- Multimedia Advocacy is a really effective way of using media to communicate the wants and needs of children, young people through the use of video, image, sound and picture esp those with a large number of professionals involved across a number of sectors
What were your reasons for doing this development work?
Building on research from UEL around effective pastoral planning and in response to new Code of Practice and the emphasis on CYP’s voice being placed at the centre of planning.
There was also a need to codifyand improve our own approach to planning around education, health and care.
Who were the identified target learners?
Target here is RFHCS Day School – generally outpatient referrals with significant medical and mental health challenges supported by large multi-agency teams. Could be applied in any pastoral context.
What specific curriculum area did you intend to have impact on?
All – including specific outcomes for individuals Post-16.
How were you intending to improve pupil learning?
- Clearer sense of ownership of both academic targets and those related to personal development.
- It gives the student more power/ control over their lives e.g. They make choices based on their own preferences.
- It is a great way of keeping everyone that supports an individual in the loop but most importantly putting the individual child right at the centre of their own plans.
- It makes use of digital Photography/ audio and video to organise thinking, reinforce memories, communicate preferences and viewpoints.
- Multimedia advocacy shows that even the little things are important and each individual has the right to change something if they wish.
What were your success criteria?
- Improved attendance.
- Improved engagement from multi-agency teams around the child.
- Pupils achieving relevant SMART targets.
- Parents/carers and other professionals engaging with the process.
What did you do - what teaching approaches did you use?
Two school ‘champions’ undertook a 12 week training programme then led group sessions with young people.
School utilised online ‘Wiki Sites’. Wikis are simple and accessible, private and secure easy-to-build personal websites. They can be used to create multimedia Person-Centred Plans that use pictures, words, video and sound to capture the voice, skills, aspirations and needs of the individual. Wikis give ownership of the planning process to individuals and families, facilitating genuine collaboration between parents, teachers and professionals.
What specific teaching resources did you use?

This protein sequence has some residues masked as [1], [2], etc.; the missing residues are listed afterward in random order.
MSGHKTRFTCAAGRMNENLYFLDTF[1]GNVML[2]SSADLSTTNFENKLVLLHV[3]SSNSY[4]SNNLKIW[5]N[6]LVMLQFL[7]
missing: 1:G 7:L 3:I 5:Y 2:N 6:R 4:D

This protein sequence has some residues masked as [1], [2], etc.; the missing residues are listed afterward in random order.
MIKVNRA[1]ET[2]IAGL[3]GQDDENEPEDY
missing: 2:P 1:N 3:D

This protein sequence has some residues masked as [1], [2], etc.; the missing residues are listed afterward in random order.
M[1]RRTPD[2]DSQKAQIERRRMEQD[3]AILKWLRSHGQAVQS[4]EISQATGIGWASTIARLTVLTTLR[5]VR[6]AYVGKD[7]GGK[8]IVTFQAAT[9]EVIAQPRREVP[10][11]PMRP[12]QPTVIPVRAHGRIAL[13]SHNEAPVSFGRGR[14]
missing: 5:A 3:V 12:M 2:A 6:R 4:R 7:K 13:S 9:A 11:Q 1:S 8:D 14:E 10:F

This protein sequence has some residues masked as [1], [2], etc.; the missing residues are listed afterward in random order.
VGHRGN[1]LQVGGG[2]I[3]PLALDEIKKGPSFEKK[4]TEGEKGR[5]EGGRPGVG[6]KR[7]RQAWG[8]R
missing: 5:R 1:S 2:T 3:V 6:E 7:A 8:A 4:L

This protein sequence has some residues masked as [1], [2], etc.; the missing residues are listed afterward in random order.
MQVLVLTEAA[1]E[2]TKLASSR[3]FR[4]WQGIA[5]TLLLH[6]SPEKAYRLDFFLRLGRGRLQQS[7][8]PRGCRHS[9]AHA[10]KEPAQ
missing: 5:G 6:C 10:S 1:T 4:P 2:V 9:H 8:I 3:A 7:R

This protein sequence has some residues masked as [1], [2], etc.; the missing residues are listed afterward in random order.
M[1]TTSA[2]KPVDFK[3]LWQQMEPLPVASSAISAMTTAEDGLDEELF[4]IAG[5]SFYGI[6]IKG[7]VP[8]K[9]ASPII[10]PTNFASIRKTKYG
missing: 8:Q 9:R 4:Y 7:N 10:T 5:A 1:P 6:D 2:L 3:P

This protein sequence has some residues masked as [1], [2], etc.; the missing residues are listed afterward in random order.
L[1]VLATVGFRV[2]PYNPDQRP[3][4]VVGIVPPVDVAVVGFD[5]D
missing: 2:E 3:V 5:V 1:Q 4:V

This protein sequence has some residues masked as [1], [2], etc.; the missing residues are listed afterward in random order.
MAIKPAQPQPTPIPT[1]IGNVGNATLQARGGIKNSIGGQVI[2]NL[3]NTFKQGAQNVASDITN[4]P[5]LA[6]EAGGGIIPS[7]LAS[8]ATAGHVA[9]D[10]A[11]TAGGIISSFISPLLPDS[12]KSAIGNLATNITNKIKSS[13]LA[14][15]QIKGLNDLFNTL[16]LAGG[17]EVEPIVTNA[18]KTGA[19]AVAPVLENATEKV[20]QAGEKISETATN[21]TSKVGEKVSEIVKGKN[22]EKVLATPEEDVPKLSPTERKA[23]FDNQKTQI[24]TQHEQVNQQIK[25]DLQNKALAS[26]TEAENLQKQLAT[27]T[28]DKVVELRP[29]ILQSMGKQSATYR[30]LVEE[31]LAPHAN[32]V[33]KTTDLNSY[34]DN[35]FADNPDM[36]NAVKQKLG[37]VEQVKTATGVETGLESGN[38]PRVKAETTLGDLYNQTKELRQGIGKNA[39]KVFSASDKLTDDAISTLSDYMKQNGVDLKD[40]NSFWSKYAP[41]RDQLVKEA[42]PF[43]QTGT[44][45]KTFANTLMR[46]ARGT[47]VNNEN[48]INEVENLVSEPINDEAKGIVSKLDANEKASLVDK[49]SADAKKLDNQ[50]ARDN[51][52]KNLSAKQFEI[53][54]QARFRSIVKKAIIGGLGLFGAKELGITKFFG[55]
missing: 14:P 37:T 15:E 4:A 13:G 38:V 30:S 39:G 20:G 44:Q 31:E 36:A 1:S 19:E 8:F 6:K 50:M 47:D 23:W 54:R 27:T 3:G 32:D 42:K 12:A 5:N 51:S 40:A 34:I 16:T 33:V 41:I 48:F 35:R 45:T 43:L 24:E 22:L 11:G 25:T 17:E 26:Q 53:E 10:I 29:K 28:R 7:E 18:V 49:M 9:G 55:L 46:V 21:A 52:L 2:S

School utilised online ‘Wiki Sites’. The portfolio can take different forms depending on the needs of an individual for example: curriculum vitae, person centred plan, health action plan, support plan or record of achievements.
What CPD experiences, materials, research and expertise have you drawn on?
The Rix Centre is a research and development centre based at the University of East London.
Work is about making IT and new media technologies bring real benefit to the learning disability community and beyond. The Rix Centre has been delivering Multimedia Advocacy training courses to education and care professionals for more than eight years and has worked with key education, health and care providers in the UK to help them improve their services.
At RFHCS we focused particularly on Circles of Support, two stages, first is based on working with the Relationship Circle tool to identify existing people in the person’s life. The second stage is building on the existing Relationship Circle, identifying the gaps and actively finding ways of making new connections and more effective strategies for support.
Outcomes and Impact
What has been the impact on pupil learning?
- Builds IT skills and self-confidence
- Creates more effective support network that is focused on improving outcomes
- Improved opportunities for aspiring, learning and achieving.
Evidence of impact on pupil learning
- LAMS Reports (Looking at Myself and School)
- ECM Profile Data
- Learner Profile
- Year 11 Outcomes
What has been the impact on teaching?
More transparent, child-centred practice.
Evidence of impact on teaching
LSAs have developed technical skills and confidence that help them personally and professionally.
What has been the impact on school organisation and leadership?
Outcomes for staff
– Gain wider knowledge of applications for IT and assistive technology in the SEN classroom
– Gain a new understanding of person centred approaches and how to apply them in your practice
Transition arrangements more robust
Evidence of impact on school organisation and leadership
- Very much In line with SEND policy and new legislation/reforms and Brian Lamb’s report
- Professional staff development linked to National policy objectives and reforms
- Develops your services with the latest methods and approaches
- Improves staff retention with meaningful learning and satisfying personal development
What is the crucial thing that made the difference?
See attached ‘Implementing MMA’.
What would your next steps be?
- Further colloborative work with The Rix Centre
- School now trialling Multi-agency ‘Progress Review’ Day in July
If another individual or school was attempting to replicate this work, where should they start?
Contact the Rix Centre Course Coordinator at firstname.lastname@example.org or on 0208 223 7561 to request a registration form.
What would be the essential elements to include?
Appoint school based champions to undertake The Online Foundation Course in Multimedia Advocacy.